“I’m in exactly the same place as I was three weeks ago. It’s impossible to protect our family’s safety when our applications are met with silence,” added Khan, who asked his first name be withheld for his family’s safety.

Last Friday, the Liberal government announced it was expanding Canada’s resettlement program to welcome 20,000 Afghans, targeting those who belong to groups vulnerable to persecution by the Taliban, including female leaders, human-rights defenders, journalists, minorities and LGBTQI members.

According to immigration officials, the estimate has since grown to 21,000, including some 15,000 refugees outside of Afghanistan awaiting resettlement and 6,000 former employees of Canada and its forcesas well as their family members, most of who are still trapped in the country.

Hamilton resident Anne Tadgell spent more than a year working for an international aid organization in Afghanistan and returned to Canada in November. The group had hundreds of staff across the country, providing immediate humanitarian assistance, including shelter and water and sanitation infrastructure, as well as longer-term development efforts, such as education and skills training.

Over the past few weeks, some of her former Afghan colleagues, both male and female, have been in hiding after they were harassed at their homes, with Taliban members knocking on their doors. There was also a report of them being followed through the streets to and from work.

“Our concern is that it is only a matter of time before these threats escalate into direct violence. They urgently need to be added to the eligibility list for priority resettlement to Canada, in clear language,” said Tadgell, who asked the aid group’s name be withheld to protect the local employees’ safety.

“They are being targeted because of their association with foreign organizations.”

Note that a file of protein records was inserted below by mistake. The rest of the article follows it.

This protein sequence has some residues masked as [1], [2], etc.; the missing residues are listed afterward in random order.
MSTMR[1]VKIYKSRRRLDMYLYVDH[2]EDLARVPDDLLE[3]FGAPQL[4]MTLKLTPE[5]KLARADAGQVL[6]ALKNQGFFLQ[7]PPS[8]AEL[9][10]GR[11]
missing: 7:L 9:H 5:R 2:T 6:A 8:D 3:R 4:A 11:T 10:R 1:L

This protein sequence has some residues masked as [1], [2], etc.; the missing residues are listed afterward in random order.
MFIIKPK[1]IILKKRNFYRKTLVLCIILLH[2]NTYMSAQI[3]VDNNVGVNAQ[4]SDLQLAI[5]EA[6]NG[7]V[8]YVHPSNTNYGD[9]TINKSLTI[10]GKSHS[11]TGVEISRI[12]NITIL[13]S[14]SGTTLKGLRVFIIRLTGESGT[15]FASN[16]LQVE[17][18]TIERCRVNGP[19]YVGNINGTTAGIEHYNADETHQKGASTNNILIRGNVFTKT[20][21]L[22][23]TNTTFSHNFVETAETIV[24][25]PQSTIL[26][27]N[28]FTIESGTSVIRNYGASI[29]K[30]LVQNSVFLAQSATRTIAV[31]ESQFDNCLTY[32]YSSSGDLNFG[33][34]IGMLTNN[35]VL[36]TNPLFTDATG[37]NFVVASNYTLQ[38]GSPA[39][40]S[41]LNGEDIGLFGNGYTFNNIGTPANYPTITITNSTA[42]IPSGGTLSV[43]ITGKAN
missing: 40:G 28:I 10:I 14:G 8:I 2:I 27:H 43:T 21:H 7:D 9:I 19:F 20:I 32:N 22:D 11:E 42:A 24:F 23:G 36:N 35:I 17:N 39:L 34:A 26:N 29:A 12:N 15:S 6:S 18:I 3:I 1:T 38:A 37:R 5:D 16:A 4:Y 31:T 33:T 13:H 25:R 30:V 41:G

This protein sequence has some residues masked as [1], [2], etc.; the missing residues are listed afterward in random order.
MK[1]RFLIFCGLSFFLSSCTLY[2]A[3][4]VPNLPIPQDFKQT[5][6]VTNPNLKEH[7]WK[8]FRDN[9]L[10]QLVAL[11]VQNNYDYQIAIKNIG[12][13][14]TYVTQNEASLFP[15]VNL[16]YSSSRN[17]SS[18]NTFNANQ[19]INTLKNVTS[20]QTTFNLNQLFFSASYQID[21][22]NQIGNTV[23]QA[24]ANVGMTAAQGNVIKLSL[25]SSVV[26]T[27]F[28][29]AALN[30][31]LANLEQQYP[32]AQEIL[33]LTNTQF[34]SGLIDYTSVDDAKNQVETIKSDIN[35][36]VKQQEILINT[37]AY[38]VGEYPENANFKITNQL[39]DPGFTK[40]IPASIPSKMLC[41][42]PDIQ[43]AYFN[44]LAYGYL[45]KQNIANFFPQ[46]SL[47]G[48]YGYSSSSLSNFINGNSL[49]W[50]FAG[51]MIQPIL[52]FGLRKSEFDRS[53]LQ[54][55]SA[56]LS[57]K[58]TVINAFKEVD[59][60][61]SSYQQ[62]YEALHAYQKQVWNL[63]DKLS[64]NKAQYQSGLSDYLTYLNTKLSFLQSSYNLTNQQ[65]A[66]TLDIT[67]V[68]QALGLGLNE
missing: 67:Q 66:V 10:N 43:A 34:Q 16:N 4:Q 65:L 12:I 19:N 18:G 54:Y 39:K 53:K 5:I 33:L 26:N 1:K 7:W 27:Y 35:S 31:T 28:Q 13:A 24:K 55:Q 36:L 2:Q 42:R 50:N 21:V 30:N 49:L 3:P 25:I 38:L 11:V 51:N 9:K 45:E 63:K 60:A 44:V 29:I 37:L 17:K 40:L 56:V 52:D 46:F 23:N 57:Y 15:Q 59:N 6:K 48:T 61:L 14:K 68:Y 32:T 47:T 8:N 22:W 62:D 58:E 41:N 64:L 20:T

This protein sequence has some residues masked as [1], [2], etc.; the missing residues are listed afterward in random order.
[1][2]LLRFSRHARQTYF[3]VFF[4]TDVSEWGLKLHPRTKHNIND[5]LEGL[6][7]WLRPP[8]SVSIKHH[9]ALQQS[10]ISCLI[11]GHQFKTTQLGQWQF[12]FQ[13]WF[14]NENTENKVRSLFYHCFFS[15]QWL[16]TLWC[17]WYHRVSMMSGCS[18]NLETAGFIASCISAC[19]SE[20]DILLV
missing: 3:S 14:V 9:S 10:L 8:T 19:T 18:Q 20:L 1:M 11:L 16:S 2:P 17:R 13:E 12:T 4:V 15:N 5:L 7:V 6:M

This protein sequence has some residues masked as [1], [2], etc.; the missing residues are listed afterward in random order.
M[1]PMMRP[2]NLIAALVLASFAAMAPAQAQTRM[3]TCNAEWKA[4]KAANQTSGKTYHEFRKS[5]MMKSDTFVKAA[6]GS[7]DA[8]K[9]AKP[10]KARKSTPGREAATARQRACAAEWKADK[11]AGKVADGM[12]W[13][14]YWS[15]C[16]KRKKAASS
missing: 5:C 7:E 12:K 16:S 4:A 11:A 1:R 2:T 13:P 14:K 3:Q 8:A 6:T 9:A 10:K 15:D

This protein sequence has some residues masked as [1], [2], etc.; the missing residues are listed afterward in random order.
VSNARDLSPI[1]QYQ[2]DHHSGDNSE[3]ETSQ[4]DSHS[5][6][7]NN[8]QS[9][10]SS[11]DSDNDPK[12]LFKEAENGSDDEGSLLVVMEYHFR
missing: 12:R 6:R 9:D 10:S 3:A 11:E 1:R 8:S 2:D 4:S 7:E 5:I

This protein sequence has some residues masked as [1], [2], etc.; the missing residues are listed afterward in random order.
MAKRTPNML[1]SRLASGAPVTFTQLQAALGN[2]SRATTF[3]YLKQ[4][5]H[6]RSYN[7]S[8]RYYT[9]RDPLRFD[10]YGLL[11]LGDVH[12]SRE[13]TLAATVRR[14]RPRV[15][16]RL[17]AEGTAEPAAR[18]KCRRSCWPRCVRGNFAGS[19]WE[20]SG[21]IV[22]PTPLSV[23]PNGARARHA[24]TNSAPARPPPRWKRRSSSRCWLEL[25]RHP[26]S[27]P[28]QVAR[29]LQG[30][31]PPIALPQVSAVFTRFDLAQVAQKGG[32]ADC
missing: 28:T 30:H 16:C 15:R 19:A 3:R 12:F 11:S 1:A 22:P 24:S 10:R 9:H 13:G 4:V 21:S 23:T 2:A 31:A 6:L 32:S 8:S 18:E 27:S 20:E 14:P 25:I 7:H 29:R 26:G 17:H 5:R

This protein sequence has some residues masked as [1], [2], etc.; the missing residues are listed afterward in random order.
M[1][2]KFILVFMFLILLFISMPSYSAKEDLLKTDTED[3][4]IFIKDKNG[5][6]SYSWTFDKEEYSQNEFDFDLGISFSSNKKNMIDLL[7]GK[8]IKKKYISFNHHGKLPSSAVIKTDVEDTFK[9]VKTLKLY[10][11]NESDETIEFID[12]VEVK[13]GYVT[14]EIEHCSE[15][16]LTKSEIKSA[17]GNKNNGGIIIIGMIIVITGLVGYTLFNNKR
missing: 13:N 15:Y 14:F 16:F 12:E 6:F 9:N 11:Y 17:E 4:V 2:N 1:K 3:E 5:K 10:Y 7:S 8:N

Tadgell said she and others are trying to help their friends, but there is “significant confusion” about Canada’s resettlement program and there is no clear language or answers on whether they are eligible.

They have made inquiries to the email address provided on Ottawa’s website but have only received automated responses, she said.

Tadgell said she had grown close to her Afghan colleagues and they would walk each other home at night and celebrate birth of their children and their weddings with them.

At her farewell last year, her colleagues gave her a lapis necklace and earrings as well as a beautiful traditional Afghan coat, with bright colours and small mirrored beads placed along the trim as a goodbye. In return, Tadgell made a collage of photos of time spent together on a pin board to document the friendships and achievements they shared.

“These are now my dearest memories,” said Tadgell. “The messages we have received in the last week have grown more panicked, afraid, stressed and hopeless. We always try to reply quickly, so they know we are still here with them, holding onto hope.”

Nicholas Keung is a Toronto-based reporter covering immigration for the Star. Follow him on Twitter: @nkeung